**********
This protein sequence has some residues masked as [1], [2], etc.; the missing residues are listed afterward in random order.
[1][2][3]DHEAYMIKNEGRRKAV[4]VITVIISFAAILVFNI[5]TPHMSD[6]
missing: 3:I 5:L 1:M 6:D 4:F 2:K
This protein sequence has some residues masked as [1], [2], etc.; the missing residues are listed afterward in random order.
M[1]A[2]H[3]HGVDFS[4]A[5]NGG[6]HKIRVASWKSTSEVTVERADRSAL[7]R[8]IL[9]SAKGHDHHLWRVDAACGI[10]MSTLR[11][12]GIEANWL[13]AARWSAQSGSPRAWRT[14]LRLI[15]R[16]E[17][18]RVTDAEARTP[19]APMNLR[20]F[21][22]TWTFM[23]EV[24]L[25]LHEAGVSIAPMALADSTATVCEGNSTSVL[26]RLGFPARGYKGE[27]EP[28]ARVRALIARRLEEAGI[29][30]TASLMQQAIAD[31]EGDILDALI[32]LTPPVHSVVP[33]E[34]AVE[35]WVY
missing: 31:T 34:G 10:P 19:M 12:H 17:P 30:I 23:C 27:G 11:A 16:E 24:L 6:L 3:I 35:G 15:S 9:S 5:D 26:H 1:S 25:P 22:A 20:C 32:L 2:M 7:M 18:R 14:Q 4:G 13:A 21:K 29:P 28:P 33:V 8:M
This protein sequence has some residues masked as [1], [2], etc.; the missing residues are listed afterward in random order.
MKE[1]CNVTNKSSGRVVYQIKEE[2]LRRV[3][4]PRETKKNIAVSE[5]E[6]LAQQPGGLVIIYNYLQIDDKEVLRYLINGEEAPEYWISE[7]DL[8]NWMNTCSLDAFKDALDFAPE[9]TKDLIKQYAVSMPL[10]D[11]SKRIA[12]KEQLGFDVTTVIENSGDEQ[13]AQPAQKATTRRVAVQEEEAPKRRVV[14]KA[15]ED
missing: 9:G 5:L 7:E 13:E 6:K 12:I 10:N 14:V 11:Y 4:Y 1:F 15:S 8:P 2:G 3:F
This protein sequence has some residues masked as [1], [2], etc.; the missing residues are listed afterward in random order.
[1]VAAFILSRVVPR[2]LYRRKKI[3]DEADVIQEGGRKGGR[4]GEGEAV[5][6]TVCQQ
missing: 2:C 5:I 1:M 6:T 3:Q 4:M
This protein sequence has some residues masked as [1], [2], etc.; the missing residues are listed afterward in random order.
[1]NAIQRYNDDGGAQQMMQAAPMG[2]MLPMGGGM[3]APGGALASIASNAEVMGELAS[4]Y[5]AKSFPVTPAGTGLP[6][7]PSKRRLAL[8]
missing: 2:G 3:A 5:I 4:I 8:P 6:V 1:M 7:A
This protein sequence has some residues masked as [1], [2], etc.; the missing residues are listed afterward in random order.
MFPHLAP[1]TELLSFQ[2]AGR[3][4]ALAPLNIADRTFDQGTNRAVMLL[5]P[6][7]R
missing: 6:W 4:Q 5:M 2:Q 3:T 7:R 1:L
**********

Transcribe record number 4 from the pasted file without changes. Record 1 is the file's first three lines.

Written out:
This protein sequence has some residues masked as [1], [2], etc.; the missing residues are listed afterward in random order.
[1]VAAFILSRVVPR[2]LYRRKKI[3]DEADVIQEGGRKGGR[4]GEGEAV[5][6]TVCQQ
missing: 2:C 5:I 1:M 6:T 3:Q 4:M